TO HACK OR NOT TO HACK The definition of a hacker, according to the Hacker's Dictionary is, "a person who enjoys exploring the details of programmable systems and how to stretch their capabilities." Most hackers think of hacking as a game in which their mind is up against that of the system designers. The Internet allows the hackers to take files, programs, passwords, and other information from users that are using it. They use this as a tool to make it easier to beat a system. Most hackers start hacking as a way to create mischief and to have fun, but with time it may become an addiction and may cause serious run ins with the law. There are many methods of hacking; one of the more familiar methods is the method in which they try to crack a password with a valid user name that they have acquired. Once they have a user name they can attempt to crack the password. It may seem that it would take a long time to crack the code but with today's technology it is possible to acquire software that could test 500 000 passwords a minute. Within no time the hacker would be able to gain access into the system, and once they are in, they could change passwords and also change the configuration of the system potentially causing a lot of damage to the system if they see fit. Another method of hacking is the method in which the hacker, "listens in" on the computers communication. This is possible with the easy download of software that logs every keystroke of the keyboard. They can then look over everything that was typed into the computer and find out what user names and passwords are used by the computer user. They can then gain access and...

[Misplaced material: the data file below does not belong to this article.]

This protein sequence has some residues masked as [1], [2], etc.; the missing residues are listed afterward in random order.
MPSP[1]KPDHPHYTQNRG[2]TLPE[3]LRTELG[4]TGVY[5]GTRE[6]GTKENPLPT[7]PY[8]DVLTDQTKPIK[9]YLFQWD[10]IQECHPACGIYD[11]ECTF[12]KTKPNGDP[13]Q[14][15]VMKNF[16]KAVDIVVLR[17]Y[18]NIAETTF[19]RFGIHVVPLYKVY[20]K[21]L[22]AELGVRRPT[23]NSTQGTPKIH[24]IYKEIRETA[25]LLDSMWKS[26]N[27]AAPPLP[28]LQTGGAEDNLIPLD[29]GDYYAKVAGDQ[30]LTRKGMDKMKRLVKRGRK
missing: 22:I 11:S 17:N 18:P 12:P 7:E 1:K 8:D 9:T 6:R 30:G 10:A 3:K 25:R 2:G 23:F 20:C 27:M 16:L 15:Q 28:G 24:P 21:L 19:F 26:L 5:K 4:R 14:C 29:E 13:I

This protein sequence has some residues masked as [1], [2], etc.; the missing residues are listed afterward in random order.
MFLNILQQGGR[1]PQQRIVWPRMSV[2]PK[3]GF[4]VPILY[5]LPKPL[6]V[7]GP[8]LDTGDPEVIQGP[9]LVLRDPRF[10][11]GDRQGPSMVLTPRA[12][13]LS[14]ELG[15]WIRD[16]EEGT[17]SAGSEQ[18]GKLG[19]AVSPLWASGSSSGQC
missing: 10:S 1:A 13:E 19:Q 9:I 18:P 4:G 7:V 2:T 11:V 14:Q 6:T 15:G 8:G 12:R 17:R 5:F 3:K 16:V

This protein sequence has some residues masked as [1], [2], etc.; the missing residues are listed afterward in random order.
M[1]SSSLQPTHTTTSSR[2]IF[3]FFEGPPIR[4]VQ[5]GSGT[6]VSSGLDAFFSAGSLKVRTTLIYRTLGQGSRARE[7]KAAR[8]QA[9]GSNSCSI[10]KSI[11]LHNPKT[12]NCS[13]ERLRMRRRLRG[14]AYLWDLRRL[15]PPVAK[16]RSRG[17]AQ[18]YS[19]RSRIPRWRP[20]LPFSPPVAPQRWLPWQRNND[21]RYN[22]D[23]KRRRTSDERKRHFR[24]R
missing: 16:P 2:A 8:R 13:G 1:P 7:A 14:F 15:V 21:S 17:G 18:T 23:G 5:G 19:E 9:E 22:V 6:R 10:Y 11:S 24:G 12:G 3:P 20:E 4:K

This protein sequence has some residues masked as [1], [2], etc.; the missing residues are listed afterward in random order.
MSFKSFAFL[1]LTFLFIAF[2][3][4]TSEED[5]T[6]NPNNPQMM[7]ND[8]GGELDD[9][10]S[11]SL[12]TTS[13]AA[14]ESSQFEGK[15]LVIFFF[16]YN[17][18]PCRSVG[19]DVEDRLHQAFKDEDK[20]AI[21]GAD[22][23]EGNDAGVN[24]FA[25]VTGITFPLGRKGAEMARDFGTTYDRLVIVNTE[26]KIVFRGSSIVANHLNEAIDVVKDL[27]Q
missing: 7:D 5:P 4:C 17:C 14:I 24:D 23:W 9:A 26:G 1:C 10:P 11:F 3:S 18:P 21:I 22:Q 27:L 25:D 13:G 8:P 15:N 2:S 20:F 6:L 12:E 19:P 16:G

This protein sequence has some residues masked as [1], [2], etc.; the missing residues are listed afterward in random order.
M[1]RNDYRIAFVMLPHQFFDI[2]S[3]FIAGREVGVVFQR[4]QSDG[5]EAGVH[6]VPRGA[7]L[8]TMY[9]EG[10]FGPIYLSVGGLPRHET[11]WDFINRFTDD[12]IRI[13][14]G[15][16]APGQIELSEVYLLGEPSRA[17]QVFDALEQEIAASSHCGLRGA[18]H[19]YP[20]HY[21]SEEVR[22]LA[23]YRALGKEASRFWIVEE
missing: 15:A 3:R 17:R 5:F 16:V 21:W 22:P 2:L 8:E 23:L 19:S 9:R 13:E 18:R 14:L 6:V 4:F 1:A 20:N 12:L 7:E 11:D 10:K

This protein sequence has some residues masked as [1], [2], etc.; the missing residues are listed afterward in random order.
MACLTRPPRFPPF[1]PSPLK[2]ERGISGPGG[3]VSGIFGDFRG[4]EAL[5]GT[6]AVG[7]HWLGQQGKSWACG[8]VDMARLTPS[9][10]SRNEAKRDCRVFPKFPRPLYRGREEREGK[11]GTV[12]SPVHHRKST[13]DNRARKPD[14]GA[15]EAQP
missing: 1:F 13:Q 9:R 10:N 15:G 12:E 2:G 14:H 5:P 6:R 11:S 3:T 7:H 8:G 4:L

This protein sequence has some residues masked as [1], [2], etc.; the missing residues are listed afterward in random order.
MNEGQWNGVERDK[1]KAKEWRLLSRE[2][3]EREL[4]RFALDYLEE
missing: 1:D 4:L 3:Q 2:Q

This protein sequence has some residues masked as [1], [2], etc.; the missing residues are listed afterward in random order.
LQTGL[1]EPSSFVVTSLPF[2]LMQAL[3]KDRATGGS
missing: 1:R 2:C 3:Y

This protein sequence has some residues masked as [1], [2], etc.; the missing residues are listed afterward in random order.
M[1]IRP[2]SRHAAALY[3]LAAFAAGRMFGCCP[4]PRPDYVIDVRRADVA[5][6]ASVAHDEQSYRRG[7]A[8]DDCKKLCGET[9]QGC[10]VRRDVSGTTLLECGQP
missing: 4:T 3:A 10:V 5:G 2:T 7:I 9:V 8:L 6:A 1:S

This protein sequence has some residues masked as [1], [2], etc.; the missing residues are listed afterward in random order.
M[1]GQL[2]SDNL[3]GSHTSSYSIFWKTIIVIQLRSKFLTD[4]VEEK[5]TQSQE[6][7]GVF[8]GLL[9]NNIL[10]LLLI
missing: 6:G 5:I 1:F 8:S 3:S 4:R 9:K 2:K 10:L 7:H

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Module 1: Pointers and Memory Management NOTES ON C++ PROGRAMMING Module 1: Pointers and Memory Management TABLE OF CONTENTS TABLE OF CONTENTS 1 OVERVIEW 4 BASIC MEMORY MANAGEMENT 5 GROUP ASSIGNMENT 6 INITIALIZATION 8 CONSTANTS 9 INCREMENT AND DECREMENT OPERATORS 10 ELSE-IF 13 SWITCH 14 LOOPS 15 EXAMPLES OF LOOPS 16 BREAK, CONTINUE 18 RETURN 19 FUNCTION DEFINITION: 21 VOID FUNCTIONS 22 FUNCTIONS RETURNING A VALUE 23 OVERVIEW Algorithms: A step-by-step sequence of instructions that describes how to perform a computation. Answers the question "What method will you use to solve this computational problem?" Flowcharts: Provides a pictorial representation of the algorithm using the symbols. Structure Charts: Provides a pictorial representation of the modules contained in the program. Programming Style: Standard form: Function names starts in column 1 and is placed with the required parentheses on a line by itself. The opening brace of the function body follows on the next line and is placed under the first letter of the function name. The closing brace is placed by itself in column 1 as the last line of the function. The final form of your programs should be consistent and should always serve as an aid to the reading and understanding of your programs. Comments: Explanatory remarks made within a program. Help clarify what the complete program is about, what a specific group of statements is meant to accomplish, or what one line is intended to do. Top-Down Program Development: 1. Determine the desired output items that the program must produce. 2. Determine the input items 3. Design the program as follows: a. Select an algorithm for transforming the input items into the desired outputs. b. Check the chosen algorithm, by hand, using specific input values. 4. Code the algorithm into C. 5. Test the program using selected test data. BASIC MEMORY MANAGEMENT Space set aside for the variable: Characters 1 byte (8 bits) Pointers 4 bytes Integers 2 bytes (16 bits) or 4 bytes (32 bits) Short int or short 2 bytes Unsigned int or unsigned 2 bytes Long Integers 4 bytes Floats 4 bytes(single precision, about 7 decimal places) Doubles 8...
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